Two amazing GHOST PARTY 👻🎉 shows this weekend! As usual we celebrated the spooky atmosphere of October with a time travel trip back to an 80s high-school homecoming and a whole show about sports.
Thanks to everyone who came out to watch (and get pulled into a dance party). Thanks to Lighting Dragon Design for the Saturday night laze and haze magic. Thanks to all of our amazing performers and support ghosts, who put so much faith in us. And the most special of thanks to Kim Le and Julia Hall who are the best co-ghost and ghost wranglers possible.
Acolytes! Keep your calendars clear! Beatrice and Derek will call another meeting soon! 👻🎉
Join Dungeon Master Marty McGuire (that’s me!) as he takes three brave adventurers on a quest through a magical world. Dungeons, dragons and many other dangers await the improvisers that dare play his perilous game. For fans of improv, live action role-playing (LARP), neither, or both!
This show is part of The BIG Lab series in which Baltimore Improv Group’s comedy scientists take their newest experiments to the stage for further testing. The results may be explosive!
Kristen aka KMac asked me for my notes after I used some exercises from this workshop in a coaching session with Topiary. So, here they are! I hope they are useful to someone.
Any great ideas and brilliance in here are because of Rick and the other workshop participants. Any bad advice or mistakes below are my own.
Warm up - sound and motion hot spot
someone enters center and does sound and motion alone.
a 2nd person joins and matches
1st person fades back into the circle.
2nd person morphs sound and motion into a new one.
same as above, but people come out in pairs.
watch as new pair discovers new sound and motion together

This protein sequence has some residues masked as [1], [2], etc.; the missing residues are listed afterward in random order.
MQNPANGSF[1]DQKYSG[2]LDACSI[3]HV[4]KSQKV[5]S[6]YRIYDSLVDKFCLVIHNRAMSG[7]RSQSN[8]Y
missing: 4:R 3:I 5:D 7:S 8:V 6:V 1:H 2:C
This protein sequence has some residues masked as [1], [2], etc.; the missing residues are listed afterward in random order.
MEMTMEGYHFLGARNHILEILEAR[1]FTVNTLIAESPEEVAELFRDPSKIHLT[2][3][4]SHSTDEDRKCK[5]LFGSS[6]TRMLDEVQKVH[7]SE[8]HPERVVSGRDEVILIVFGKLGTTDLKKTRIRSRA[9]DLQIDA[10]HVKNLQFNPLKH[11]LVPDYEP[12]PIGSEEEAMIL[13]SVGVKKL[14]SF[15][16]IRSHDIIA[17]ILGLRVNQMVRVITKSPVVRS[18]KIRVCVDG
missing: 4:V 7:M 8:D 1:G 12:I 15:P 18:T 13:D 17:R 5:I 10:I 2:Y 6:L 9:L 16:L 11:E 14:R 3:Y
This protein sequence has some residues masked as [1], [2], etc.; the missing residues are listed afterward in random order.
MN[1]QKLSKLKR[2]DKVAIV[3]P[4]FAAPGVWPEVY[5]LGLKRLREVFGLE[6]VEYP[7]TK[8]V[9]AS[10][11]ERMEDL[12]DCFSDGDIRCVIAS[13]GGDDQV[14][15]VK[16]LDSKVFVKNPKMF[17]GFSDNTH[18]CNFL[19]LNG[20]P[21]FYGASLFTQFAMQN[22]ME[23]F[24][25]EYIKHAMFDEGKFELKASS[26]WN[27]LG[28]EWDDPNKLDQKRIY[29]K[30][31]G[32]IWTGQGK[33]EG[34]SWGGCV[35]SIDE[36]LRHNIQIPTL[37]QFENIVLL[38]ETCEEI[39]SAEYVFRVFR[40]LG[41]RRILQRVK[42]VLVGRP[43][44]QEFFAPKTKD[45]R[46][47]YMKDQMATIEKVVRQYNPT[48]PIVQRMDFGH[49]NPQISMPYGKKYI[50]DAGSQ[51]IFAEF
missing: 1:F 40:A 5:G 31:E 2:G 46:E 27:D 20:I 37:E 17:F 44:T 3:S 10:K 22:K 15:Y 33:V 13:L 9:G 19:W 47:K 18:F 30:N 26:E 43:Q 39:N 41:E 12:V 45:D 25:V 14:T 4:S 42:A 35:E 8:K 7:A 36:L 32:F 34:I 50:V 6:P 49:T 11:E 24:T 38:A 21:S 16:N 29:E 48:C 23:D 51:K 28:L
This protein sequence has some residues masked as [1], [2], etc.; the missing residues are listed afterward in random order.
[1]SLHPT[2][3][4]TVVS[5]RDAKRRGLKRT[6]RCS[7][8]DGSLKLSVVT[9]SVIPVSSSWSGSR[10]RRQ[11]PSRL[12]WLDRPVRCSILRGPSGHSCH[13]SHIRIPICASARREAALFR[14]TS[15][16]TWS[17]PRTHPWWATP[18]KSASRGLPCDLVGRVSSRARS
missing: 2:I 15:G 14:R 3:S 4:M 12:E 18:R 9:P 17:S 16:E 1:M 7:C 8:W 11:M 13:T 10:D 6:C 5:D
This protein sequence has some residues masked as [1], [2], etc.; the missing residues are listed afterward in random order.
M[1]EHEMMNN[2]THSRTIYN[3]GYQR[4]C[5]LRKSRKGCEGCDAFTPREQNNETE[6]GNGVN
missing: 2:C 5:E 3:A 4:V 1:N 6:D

This workshop is about getting out of the way of that discovery.
We often improvise like people who need approval from the audience. It's exhausting for players and audience alike.
Black holes are detected by how their gravity affects things around them, warping light. An addict filters all decisions through their addiction. We are addicted to being interesting.
If someone tells you to do a cave scene, almost everyone's first idea will be "Oh no, we are trapped!" But have you ever been in a cave? Probably! Have you ever been trapped in a cave? Nope. So why don't people do scenes about just being in a cave?
2 people in chairs having a conversation
start w/ a word as inspiration
truthful conversation as if no audience
real facts and beliefs
real human interactions are believable. not like the people in Drive w/ Ryan Gosling (lol)
lots of surprises happen, and quickly.
"I love podcasts." "Oh, me too!"
The saying that you should wait for your third thought is garbage.
Also, the people in these scenes are strangers and that is fine and not awkward!
if people are affecting and reacting to each other, we like the scene.
if they are not affecting each other, no one cares about the scene.
Same as above, but instead of sitting the players are miming an unrelated activity.
Improvise with each other. Little things are not missed.
We notice odd things. "I want to hear more about that."
People ask questions in real life! it's not out of fear and trying to push along or push against a scene, but out of real curiosity.